Tuesday, August 3, 2010

To Foie or Not to Foie

The Perigord is famous for foie gras, or duck liver. The ducks are fed a diet of corn, so that their livers will be larger than other ducks. There is a huge debate about foie gras, with many chefs, and whole cities banning it from menus rather than risk the wrath of animal cruelty organizations. My hero Anthony Bourdain (http://www.youtube.com/watch?v=ABeWlY0KFv8) decries this and after my week in the home of France's best foie gras I have to agree.

These are very happy ducks, in the shadow of a Chateaux; what could be finer?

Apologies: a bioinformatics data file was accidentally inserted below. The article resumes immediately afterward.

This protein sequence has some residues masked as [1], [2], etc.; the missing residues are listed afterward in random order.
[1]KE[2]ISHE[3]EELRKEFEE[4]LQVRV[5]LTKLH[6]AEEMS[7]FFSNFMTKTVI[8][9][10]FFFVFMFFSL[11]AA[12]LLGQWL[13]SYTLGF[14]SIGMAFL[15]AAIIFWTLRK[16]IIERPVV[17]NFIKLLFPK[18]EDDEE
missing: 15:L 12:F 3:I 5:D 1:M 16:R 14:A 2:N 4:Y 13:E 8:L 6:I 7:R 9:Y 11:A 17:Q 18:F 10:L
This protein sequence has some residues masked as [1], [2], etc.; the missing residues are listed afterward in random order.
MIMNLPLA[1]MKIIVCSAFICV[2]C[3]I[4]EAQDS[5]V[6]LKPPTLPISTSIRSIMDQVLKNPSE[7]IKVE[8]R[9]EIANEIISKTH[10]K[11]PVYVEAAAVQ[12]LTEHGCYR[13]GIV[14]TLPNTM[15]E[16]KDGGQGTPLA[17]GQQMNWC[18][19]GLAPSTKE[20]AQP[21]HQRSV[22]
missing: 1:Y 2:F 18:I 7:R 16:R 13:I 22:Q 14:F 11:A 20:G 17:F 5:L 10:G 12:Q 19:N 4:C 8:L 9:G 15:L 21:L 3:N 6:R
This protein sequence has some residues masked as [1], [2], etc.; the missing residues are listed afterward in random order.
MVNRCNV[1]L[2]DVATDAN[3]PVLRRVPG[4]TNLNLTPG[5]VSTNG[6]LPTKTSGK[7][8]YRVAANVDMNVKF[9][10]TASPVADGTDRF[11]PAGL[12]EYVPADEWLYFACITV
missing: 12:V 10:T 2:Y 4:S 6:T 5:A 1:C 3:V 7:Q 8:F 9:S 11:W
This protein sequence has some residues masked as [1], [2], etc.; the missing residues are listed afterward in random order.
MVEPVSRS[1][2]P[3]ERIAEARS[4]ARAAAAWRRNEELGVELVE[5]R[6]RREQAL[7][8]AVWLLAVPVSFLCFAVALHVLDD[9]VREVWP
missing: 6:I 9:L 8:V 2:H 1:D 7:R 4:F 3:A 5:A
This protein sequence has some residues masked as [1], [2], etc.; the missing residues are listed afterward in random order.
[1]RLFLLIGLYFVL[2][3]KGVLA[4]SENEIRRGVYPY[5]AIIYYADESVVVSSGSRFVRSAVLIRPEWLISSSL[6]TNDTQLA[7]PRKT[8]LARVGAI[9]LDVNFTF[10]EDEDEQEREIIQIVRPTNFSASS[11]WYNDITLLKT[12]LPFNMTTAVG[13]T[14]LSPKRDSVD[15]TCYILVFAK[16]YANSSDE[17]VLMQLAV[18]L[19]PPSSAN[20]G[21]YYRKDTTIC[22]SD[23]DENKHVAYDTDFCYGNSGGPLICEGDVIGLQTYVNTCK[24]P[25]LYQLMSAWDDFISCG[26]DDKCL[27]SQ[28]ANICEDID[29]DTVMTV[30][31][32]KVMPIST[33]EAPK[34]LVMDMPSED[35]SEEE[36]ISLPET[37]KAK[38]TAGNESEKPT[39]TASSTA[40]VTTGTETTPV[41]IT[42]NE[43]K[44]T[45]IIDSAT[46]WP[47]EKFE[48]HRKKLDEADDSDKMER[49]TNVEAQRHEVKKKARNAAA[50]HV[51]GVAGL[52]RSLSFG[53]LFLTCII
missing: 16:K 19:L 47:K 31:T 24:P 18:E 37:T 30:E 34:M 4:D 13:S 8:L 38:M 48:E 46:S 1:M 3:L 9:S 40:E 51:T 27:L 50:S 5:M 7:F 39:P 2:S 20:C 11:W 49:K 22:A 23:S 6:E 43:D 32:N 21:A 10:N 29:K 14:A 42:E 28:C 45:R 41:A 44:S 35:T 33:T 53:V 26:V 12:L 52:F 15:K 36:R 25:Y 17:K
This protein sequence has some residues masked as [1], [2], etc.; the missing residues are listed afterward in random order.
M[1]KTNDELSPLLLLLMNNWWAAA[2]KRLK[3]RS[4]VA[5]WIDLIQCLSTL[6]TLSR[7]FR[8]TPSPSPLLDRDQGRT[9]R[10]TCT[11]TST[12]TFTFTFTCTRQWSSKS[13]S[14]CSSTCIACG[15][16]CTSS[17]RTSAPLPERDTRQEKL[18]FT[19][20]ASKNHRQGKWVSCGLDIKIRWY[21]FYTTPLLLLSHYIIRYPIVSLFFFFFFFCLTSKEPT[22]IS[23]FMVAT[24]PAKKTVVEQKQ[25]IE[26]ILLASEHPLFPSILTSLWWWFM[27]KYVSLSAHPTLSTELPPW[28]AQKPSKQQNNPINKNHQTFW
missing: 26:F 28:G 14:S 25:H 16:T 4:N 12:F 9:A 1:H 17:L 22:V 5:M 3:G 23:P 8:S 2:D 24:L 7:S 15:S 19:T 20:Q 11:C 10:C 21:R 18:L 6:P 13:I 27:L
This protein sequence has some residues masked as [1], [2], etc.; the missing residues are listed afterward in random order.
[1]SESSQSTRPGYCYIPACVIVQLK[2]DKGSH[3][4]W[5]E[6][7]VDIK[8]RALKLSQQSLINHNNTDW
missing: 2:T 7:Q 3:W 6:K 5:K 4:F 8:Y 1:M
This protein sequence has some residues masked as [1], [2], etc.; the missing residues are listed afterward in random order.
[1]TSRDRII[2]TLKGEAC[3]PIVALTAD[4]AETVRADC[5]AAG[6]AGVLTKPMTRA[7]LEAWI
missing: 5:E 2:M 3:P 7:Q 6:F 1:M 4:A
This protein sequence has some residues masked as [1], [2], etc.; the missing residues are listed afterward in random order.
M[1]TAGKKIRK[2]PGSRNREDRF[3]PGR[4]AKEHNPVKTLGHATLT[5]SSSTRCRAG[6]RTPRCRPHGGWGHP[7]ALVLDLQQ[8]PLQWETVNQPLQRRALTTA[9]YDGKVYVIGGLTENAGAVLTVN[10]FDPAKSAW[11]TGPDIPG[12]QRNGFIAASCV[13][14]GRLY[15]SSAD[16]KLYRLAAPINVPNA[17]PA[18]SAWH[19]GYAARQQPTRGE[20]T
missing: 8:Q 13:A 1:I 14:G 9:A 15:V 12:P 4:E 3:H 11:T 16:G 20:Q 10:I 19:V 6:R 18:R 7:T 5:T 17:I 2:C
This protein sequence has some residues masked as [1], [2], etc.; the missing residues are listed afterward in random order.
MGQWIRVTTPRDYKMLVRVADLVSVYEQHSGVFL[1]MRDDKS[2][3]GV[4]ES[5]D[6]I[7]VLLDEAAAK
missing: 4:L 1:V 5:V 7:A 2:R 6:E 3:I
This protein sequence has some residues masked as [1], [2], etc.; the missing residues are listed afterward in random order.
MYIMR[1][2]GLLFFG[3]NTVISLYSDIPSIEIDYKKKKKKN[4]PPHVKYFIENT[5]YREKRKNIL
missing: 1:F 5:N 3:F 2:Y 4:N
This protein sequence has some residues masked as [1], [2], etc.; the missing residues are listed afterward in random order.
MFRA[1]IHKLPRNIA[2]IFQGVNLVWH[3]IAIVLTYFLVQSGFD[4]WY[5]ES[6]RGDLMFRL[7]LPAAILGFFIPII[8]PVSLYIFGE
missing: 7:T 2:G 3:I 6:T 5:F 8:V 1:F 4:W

Preparation of foie gras at La Combe en Perigord. The foie gras is flash sauteed, and then served with a fig and onion confit and Monbazillac a sweet wine from Bergerac---heaven on a plate!
This is the recipe for the fig and onion confit which is delicious dolloped on goat cheese, or served on the side with poultry or chicken.
Fig and Onion Confit
Makes about 3 cups

3/4 cup (1 1/2 sticks) unsalted butter
6 large yellow onions, coarsely chopped
1 1/2 cups firmly packed brown sugar
1/2 cup balsamic vinegar
12 dried figs, coarsely chopped

In a large sauté pan, melt the butter, add the onions, and sauté until the onions begin to turn golden brown, about 15 minutes.
Add the brown sugar, vinegar and figs, cover and simmer for 1 1/2 hours, until the figs have dissolved into the confit, and the mixture is thickened like jam.
Cool completely before refrigerating for up to 1 week. Serve the confit with pork, or poultry.

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